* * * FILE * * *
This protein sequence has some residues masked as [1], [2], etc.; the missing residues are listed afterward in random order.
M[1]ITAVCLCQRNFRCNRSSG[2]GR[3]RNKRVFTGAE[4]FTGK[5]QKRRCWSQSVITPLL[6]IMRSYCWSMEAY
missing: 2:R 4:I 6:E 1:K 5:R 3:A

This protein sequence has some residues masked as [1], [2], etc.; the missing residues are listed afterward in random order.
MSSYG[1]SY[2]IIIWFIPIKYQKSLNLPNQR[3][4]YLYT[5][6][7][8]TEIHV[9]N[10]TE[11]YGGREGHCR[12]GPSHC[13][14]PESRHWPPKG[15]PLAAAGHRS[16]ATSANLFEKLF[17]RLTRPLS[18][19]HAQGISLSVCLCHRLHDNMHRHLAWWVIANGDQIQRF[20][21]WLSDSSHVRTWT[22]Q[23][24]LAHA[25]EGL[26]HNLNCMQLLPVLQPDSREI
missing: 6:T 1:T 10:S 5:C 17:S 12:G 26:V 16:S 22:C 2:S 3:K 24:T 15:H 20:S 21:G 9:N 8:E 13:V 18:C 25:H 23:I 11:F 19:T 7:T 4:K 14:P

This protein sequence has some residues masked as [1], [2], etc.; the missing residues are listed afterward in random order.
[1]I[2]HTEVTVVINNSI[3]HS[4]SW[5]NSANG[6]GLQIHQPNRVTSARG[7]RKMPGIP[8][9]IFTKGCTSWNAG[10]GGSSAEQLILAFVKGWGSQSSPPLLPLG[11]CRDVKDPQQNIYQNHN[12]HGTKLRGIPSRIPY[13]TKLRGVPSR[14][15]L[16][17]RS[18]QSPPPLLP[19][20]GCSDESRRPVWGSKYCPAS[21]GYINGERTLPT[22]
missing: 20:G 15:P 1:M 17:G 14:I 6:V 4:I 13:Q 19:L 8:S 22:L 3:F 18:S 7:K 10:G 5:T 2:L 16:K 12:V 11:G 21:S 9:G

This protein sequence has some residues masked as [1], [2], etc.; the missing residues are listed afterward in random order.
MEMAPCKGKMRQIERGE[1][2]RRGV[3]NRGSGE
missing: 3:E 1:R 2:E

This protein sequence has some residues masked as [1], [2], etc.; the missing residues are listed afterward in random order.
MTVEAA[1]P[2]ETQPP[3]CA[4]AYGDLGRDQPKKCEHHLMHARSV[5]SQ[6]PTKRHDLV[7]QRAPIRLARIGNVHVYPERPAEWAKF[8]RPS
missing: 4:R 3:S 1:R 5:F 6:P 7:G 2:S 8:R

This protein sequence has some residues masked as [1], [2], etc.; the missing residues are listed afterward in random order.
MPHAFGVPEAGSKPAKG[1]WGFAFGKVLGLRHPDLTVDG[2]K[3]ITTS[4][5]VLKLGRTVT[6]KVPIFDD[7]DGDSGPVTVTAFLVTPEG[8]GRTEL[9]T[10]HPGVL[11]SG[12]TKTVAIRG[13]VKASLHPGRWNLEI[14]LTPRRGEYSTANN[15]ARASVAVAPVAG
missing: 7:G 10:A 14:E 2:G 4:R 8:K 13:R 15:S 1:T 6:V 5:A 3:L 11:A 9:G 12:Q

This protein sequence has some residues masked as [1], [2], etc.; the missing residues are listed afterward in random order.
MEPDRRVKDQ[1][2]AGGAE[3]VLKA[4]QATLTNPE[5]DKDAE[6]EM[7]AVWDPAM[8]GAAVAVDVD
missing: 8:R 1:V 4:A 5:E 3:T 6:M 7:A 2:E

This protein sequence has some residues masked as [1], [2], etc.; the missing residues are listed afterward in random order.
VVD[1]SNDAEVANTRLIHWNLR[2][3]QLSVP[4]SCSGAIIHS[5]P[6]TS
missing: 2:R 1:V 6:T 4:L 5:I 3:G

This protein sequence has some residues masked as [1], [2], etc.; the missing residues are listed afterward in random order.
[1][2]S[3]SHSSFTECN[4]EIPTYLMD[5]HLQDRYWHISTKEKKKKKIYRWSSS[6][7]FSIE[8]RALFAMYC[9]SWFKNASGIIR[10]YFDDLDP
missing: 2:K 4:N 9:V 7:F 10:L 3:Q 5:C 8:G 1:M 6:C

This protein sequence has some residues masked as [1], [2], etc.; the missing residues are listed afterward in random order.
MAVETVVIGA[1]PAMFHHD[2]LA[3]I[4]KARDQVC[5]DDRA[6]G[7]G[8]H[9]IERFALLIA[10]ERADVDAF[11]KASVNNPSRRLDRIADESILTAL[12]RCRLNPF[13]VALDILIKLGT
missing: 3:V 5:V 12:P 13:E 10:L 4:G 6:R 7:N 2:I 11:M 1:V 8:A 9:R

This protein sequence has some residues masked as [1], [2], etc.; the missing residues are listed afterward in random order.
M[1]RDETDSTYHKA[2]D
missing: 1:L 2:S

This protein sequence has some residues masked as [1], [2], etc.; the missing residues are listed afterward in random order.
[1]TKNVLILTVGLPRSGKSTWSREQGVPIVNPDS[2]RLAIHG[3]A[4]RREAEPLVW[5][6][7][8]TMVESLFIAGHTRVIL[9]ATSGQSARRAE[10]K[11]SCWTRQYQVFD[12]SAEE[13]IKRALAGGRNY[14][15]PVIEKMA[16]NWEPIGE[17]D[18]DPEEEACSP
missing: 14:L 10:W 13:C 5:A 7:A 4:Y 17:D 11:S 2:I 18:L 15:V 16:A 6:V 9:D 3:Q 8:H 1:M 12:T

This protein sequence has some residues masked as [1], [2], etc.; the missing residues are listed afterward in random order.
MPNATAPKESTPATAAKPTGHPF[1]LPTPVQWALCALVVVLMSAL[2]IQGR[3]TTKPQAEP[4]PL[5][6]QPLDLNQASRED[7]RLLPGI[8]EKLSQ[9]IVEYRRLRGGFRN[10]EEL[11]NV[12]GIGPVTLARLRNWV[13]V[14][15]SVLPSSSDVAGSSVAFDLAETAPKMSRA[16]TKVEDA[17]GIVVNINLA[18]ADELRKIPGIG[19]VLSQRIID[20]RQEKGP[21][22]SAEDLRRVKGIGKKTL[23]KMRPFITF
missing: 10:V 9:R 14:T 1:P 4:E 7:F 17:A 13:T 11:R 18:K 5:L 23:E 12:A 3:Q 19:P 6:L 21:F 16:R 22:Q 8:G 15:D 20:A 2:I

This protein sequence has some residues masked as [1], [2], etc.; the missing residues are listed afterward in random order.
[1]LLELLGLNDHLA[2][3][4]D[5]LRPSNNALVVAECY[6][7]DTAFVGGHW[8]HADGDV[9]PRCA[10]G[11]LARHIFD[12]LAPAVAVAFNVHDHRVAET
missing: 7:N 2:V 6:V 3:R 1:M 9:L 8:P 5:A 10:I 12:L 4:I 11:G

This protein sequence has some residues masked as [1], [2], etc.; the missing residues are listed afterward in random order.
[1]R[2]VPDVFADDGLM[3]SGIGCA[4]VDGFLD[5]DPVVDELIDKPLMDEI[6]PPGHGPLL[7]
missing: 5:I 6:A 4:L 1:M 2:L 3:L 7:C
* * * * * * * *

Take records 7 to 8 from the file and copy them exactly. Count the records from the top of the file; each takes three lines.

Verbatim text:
This protein sequence has some residues masked as [1], [2], etc.; the missing residues are listed afterward in random order.
MEPDRRVKDQ[1][2]AGGAE[3]VLKA[4]QATLTNPE[5]DKDAE[6]EM[7]AVWDPAM[8]GAAVAVDVD
missing: 8:R 1:V 4:A 5:E 3:T 6:M 7:A 2:E

This protein sequence has some residues masked as [1], [2], etc.; the missing residues are listed afterward in random order.
VVD[1]SNDAEVANTRLIHWNLR[2][3]QLSVP[4]SCSGAIIHS[5]P[6]TS
missing: 2:R 1:V 6:T 4:L 5:I 3:G